11/12/2011 – 18/12/2011
The Ister presents HOMEWORK, a group exhibition with Lynn Aldrich, Frédéric Bernier,  Dominique Blais,  Jean-Marc Bustamante, Thibault Brunet, Bruno Christophe, Claude Closky,  Ann Craven, Damien Deroubaix, Diana Duta, Fred Eerdekens, Alan Fertil & Damien Teixidor, Adam Fuss, Gaillard & Claude, Daniel Gordon, Ilka Halso, Thomas Hirschhorn, Jenny Holzer, Thomas Houseago, Ištvan Išt Huzjan, Bitsy Knox, Barbara Kruger, Tetsumi Kudo, Robert Kunec, Bertrand Lavier, Robert Lazzarini, Pierre-Pol Lecouturier, Nikki S. Lee, Andrea Lehmann, Alexandra Leyre Mein, Didier Marcel, Jennifer & Kevin McCoy, Julien Meert, Mark Napier, Xavier Noiret Thomé, Vincent Olinet, Ariel Orozco, Jurgen Ots, Philippe Pasqua, Bat Sheva Ross, Frank Stella, Tracey Snelling, Mickalene Thomas, Barthélémy Toguo, Siebren Versteeg, Roman Vitali, Nick Waplington, Yarisal & Kublitz.
Rue des Ailes, 10 – 1030 Bruxelles
Frédéric Bernier will perform ‘positive aspect at sight’ at 8 p.m on the 10th of December.
Exhibition open from the 11th until the 18th of December from 2 to 6 p.m and by appointment.
« Humans display the intriguing characteristic of making and using objects. The things with which people interact are not simply tools for survival, or for making survival easier and more comfortable. Things embody goals, make skills manifest, and shape the identities of their users. Man is not only homo sapiens or homo ludens, he is also homo farber, the maker and user of objects, his self to a large extent a reflection of things with which he interacts. Thus objects also make and use their makers and users. » in ‘The Meaning of Things: Domestic Symbols and the Self’, Mihaly Csikszentmihalyi and Eugene Halton, Cambridge University Press, 1981.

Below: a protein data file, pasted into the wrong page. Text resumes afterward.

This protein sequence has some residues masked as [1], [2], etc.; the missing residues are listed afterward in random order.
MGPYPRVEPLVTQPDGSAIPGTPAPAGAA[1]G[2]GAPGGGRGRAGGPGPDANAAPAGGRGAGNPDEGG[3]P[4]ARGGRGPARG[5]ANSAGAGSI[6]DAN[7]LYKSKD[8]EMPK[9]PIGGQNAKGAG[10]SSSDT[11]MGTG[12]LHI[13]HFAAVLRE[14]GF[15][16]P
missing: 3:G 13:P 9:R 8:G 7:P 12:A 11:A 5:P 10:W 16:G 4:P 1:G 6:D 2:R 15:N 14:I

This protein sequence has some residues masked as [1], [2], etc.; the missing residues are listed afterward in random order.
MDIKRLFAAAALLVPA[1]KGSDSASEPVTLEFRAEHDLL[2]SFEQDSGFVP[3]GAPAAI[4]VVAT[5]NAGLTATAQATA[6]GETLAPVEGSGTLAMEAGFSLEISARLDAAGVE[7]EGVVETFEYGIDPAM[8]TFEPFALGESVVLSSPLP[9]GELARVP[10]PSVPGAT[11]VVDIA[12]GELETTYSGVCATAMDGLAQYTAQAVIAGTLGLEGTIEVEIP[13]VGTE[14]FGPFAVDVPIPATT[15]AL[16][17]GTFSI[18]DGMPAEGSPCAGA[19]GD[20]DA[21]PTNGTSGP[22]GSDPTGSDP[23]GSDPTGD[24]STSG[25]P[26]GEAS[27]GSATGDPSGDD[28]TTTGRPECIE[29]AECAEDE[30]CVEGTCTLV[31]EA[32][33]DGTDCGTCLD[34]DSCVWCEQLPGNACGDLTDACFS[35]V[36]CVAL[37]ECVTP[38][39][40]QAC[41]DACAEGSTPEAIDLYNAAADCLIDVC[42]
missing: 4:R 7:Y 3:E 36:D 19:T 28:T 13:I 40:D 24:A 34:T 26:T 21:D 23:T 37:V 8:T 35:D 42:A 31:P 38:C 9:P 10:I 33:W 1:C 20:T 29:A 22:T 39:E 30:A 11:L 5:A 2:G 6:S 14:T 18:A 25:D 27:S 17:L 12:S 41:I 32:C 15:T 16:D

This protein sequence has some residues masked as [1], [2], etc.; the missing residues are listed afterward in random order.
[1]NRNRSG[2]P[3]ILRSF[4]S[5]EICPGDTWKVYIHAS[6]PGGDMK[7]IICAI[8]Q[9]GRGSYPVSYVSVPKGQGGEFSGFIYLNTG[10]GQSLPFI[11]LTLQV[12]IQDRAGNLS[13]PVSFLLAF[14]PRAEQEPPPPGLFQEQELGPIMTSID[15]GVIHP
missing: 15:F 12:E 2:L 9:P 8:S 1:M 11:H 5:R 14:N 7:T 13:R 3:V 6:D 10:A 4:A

Homework is a group exhibition that deals with the specifics of a space: the house of Alain Servais, which displays it’s domestic appearance along with the collection it shelters.
The Ister has invited 9 artists to present a work (pre-existing or site specific), opening a dialogue with the strong presence of art objects and everyday things already in the space. Dealing with this entity immediately engages the exhibition’s subject matter and the exhibited works are required to answer certain questions, such as: what type of intervention may apprehend the autonomy of this place? What form could resist its inherent constraints and limitations?
The video ‘The Excursions of the Wandering Tinsel’ by Bat Sheva Ross describes a sort of domestic soul wave where the everyday is seized in a profound intimacy and becomes animated through tracking shots. Gaillard & Claude’s ‘the branding and both of our friends’, a sculpture which literally straddles interior architecture, sits like a symbol of filiation, possibly suggesting heredity of knowledge and possessions. The sound piece by Ištvan Išt Huzjan resonates in this space like a message coming from the building itself. ‘Rue des Ailes, 10′, with its apparent triviality, is disquieting by the sense of perpetual enigma it conveys.